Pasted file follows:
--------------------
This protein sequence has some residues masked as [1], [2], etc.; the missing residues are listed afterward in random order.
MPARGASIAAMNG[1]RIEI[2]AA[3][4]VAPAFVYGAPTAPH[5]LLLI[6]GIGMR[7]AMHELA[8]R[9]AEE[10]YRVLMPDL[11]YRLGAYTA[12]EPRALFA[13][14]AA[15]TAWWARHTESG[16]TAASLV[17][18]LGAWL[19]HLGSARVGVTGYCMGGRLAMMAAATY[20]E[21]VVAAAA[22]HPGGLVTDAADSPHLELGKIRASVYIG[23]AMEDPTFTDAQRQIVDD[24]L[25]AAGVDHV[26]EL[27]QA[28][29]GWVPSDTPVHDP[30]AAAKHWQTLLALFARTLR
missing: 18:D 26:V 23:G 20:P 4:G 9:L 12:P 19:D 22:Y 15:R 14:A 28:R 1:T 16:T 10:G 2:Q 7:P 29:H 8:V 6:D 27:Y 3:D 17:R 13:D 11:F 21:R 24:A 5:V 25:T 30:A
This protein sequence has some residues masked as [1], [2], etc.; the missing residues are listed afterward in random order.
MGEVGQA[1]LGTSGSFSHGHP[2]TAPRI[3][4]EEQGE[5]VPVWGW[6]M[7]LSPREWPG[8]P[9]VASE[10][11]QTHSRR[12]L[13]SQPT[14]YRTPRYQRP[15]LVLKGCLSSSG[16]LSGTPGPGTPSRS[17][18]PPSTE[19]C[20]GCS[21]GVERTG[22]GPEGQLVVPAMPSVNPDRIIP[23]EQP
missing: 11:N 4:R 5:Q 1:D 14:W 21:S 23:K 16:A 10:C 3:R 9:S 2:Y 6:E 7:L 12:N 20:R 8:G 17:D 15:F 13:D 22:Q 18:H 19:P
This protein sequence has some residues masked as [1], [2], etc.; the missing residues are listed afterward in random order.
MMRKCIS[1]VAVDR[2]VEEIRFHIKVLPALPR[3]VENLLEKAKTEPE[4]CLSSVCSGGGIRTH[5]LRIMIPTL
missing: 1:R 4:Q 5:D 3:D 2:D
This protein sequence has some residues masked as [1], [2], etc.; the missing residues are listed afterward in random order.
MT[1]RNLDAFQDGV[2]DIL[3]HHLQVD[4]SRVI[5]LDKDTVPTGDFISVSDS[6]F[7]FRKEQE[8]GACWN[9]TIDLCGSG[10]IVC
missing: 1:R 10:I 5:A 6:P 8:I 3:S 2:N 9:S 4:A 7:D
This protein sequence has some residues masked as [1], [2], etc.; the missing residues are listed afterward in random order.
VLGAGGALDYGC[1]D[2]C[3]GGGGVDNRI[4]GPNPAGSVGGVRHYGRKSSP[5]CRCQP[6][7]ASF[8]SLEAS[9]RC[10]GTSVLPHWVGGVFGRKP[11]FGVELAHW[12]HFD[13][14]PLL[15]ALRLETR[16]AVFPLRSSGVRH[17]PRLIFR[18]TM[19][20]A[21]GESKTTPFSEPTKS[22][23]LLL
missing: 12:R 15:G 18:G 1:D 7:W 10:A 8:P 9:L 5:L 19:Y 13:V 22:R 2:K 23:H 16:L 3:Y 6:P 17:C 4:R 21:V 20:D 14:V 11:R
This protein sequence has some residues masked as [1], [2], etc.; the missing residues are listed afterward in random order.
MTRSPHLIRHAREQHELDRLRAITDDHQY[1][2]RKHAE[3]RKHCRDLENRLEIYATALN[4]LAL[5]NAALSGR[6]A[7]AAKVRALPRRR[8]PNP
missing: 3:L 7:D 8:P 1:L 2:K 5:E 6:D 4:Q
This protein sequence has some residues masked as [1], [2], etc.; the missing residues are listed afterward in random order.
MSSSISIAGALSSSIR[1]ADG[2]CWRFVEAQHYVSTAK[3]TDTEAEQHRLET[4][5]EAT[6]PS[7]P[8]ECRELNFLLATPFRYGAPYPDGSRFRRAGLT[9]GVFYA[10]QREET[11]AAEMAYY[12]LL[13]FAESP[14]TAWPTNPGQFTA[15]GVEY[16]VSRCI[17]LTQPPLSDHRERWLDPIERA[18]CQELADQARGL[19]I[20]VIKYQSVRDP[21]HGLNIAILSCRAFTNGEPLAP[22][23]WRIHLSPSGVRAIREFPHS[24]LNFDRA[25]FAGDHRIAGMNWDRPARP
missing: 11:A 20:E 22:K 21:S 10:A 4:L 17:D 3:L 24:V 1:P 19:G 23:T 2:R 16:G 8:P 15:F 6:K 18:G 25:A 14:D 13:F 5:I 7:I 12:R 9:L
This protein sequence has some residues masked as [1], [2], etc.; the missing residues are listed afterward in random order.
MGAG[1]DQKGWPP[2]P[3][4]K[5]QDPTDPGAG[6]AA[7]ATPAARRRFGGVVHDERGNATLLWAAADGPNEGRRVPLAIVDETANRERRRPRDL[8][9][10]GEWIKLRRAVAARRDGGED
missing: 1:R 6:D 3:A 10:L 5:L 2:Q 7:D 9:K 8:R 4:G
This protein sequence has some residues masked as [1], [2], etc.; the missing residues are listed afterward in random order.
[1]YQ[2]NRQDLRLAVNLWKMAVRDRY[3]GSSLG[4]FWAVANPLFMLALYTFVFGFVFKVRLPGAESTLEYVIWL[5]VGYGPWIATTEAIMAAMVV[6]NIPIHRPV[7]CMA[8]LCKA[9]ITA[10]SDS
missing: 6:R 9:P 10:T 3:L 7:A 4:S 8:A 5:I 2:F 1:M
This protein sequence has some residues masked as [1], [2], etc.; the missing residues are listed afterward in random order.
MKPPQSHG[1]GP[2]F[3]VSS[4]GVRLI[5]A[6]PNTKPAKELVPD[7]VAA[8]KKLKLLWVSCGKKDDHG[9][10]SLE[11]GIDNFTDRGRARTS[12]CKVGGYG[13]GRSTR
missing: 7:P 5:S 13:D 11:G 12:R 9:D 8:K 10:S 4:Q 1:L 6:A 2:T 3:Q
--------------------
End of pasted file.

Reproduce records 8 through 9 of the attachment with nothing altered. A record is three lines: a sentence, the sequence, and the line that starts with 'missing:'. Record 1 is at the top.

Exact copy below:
This protein sequence has some residues masked as [1], [2], etc.; the missing residues are listed afterward in random order.
MGAG[1]DQKGWPP[2]P[3][4]K[5]QDPTDPGAG[6]AA[7]ATPAARRRFGGVVHDERGNATLLWAAADGPNEGRRVPLAIVDETANRERRRPRDL[8][9][10]GEWIKLRRAVAARRDGGED
missing: 1:R 6:D 3:A 10:L 5:L 2:Q 7:D 9:K 8:R 4:G
This protein sequence has some residues masked as [1], [2], etc.; the missing residues are listed afterward in random order.
[1]YQ[2]NRQDLRLAVNLWKMAVRDRY[3]GSSLG[4]FWAVANPLFMLALYTFVFGFVFKVRLPGAESTLEYVIWL[5]VGYGPWIATTEAIMAAMVV[6]NIPIHRPV[7]CMA[8]LCKA[9]ITA[10]SDS
missing: 6:R 9:P 10:T 3:L 7:A 4:S 8:A 5:I 2:F 1:M